It’s that distinctive vision that made Carnival 2014 especially busy for Keegan. This year saw him moving from off-the-cuff “collaborations” creating apparel based on soca tunes he liked, to working directly with some of the biggest names in soca music. His signature 1ndividual style popped up in the artwork for Bunji Garlin’s “Differentology” remix, Kes The Band’s “Country Gyal”, and Machel Montano’s “Haunted”, “Junction” and “Ministry of Road”. Somehow he also managed to find the time to work with DJ Private Ryan, Tribe, and Anya Ayoung-Chee.
“It’s very amazing to be part of those things, and to be part of the team, and realize that it doesn’t stop there. It goes on. And that’s just one aspect of Carnival. I didn’t sleep for Carnival, but it paid off because it’s a once in a lifetime experience that you can’t even imagine.
“Carnival messed me up,” he laughs “but I gave myself two months as a learning experience to work it out. And it was hard, but now I know better.” And know better he does. Now he’s preparing to take over every major Carnival market in the world, with plans to create pop-up printeries in Jamaica, Toronto, Grenada, London, New York, Boston and Miami, just to name a few.
But how did he get his signature 1ndividual star to rise so quickly? “I just sat down and people called!” he says smiling. This is no small feat either, when you realize that Keegan works almost exclusively by referral, eschewing the traditional means of promotion. You won’t find 1ndividual flyers, ads or commercials. Instead, you’ll always see him decked out in his own gear in a fete, and you’ll get 24 hours notice via facebook that he’s having a secret sale. He’ll leave it up to you to find out where. If you really want a piece of the magic, you’ll find him. He’s been told that people come to 1ndividual for him and not the product, and it’s easy to believe him; he has an easy vibe that makes even newcomers feel like they’ve accidentally stumbled into the best lime in town.
When it comes to the local fashion industry however, Keegan simply isn’t that fussed. He’s not interested in traditional entry points into the market if they limit his democratic vision.
“How I operate, there’s no such thing as models. It’s friends of mine, colleagues; real people. If you want to skip down the runway you can. If you want roll down you can. If you want to interact with other people, you can. It’s literally individuals. You don’t have to be skinny and posing like Zoolander. You can’t have everything all stush. Give me anybody. Fat, skinny. I would like my mother to walk down the runway because I have no shame. These are the people who are going to wear my clothes. Why sell a dream unnecessarily? These are the situations where you look completely different. I’m not doing this to be better than anybody. I’m doing it to be different. If you’re different you can’t be compared to anything. You’re in a category of your own. The worst you can do is fail. And if you fail, at least you tried it your way. ”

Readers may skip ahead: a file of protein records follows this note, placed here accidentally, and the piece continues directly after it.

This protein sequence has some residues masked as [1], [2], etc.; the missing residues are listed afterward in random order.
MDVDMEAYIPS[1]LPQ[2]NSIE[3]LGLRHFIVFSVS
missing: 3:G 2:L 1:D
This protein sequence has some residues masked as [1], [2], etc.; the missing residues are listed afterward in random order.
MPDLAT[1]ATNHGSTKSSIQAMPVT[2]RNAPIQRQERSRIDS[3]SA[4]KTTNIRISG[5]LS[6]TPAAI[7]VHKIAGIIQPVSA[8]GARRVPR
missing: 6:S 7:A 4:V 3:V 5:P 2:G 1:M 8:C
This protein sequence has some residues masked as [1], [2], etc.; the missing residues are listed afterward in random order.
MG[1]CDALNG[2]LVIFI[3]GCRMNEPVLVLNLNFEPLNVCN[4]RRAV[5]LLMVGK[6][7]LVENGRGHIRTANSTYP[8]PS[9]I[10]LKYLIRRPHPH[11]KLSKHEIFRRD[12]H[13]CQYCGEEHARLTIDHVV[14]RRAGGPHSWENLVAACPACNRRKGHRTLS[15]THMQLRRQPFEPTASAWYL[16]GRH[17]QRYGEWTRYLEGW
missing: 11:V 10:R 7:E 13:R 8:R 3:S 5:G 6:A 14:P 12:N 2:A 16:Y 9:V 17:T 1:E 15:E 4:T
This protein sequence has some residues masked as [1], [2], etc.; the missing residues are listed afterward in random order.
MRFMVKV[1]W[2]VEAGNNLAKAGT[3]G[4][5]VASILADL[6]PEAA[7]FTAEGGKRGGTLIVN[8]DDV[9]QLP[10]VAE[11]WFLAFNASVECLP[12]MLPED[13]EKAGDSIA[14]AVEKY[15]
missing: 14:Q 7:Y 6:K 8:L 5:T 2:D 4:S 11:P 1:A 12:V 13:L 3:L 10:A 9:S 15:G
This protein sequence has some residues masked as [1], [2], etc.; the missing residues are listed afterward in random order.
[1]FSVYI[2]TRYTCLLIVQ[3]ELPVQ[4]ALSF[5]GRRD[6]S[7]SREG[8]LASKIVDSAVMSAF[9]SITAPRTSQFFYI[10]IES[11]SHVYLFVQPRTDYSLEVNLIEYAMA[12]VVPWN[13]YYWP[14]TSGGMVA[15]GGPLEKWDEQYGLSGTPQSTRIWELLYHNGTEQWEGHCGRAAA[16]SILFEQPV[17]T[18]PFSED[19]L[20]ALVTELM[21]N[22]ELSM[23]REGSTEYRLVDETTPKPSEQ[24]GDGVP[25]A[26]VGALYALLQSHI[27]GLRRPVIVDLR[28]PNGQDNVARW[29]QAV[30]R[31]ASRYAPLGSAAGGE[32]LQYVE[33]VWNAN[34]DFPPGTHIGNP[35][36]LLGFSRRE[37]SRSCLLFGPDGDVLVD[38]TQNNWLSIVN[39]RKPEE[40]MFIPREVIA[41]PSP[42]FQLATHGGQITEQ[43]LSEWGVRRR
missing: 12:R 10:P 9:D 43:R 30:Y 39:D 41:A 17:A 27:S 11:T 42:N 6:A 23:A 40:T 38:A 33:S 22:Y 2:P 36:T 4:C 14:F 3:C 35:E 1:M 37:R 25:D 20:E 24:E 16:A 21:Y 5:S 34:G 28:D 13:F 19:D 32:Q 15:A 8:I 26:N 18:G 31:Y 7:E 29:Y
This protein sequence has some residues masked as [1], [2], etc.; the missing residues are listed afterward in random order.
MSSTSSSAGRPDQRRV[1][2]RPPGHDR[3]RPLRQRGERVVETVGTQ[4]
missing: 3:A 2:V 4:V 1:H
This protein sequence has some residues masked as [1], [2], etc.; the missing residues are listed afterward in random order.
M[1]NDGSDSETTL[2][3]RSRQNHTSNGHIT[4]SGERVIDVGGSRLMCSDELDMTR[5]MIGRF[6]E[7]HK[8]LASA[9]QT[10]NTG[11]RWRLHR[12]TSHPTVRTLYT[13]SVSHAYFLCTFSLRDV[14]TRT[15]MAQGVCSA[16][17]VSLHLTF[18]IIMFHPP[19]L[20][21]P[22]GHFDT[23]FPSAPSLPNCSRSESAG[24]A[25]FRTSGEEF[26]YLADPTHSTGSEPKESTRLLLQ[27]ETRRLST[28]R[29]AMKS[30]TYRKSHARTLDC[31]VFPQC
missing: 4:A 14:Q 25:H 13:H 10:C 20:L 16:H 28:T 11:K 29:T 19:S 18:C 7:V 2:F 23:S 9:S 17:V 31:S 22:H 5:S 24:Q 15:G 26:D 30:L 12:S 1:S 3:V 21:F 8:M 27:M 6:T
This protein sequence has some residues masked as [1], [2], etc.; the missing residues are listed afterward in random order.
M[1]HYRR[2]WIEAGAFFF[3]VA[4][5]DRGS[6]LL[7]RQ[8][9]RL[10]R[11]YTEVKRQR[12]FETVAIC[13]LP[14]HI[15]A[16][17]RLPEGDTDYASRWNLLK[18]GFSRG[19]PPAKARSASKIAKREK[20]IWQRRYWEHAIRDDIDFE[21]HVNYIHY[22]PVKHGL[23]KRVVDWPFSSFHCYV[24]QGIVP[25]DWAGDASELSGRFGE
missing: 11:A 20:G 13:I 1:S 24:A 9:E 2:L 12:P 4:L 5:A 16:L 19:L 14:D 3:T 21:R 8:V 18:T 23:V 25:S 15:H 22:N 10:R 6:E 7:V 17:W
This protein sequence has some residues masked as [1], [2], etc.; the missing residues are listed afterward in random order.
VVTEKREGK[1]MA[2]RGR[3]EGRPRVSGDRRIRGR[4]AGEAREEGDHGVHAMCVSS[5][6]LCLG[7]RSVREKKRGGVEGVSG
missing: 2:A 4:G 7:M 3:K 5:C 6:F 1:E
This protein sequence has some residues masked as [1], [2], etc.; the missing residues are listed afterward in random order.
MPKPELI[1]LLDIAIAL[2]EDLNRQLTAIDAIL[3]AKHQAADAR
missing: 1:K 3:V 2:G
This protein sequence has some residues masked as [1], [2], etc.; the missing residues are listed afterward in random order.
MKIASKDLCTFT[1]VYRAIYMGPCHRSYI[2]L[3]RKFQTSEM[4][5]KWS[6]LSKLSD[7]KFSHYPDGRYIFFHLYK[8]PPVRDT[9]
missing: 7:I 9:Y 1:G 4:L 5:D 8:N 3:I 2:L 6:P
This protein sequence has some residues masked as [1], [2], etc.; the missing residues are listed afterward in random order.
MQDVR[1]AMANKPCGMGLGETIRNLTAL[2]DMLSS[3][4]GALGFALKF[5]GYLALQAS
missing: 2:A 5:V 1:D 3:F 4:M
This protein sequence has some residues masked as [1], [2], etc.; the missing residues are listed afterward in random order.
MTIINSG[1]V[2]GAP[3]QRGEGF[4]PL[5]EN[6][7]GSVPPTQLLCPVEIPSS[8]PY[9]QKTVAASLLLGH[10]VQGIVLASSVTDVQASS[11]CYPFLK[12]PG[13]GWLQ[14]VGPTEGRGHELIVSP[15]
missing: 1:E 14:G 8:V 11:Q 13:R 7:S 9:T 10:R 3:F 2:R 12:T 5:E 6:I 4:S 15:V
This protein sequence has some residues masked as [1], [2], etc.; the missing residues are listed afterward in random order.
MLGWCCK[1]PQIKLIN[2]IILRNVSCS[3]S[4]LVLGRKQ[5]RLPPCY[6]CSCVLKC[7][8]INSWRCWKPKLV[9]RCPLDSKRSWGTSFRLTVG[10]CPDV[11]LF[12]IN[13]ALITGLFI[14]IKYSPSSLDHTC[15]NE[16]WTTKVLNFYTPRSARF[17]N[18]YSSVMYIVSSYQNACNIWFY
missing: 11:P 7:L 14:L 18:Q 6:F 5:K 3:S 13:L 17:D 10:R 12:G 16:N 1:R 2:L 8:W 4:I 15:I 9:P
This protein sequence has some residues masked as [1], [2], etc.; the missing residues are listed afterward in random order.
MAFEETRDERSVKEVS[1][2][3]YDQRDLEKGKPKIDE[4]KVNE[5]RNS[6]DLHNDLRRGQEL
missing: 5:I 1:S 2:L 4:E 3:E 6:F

It’s that vision that allowed gave him the clout to operate with creative freedom when working with known perfectionist Machel Montano this year. Keegan had a hand in creative directing Montano’s entire Ministry of Road “campaign”. The track has gone on to win both Soca Monarch and Road March.
But even though it’s only March, Keegan is already looking to the future. He’s currently working on super secret projects that he anticipates will make big waves. When I asked him where he saw himself in 5-10 years, his answer was matter of fact: “Rich. And Important” he said with a laugh.
Keegan does have plans to eventually open a store, and a not-quite-as-secret “visible” printery, but only because he can. “That will be a concept all by itself.”
Either way, it’s easy to see agree when he tells you that his brand is “different and forward.”
“Forward thinking, forward producing, forward wearing. Just forward. There’s no comparison to anything. It’s just forward and different.”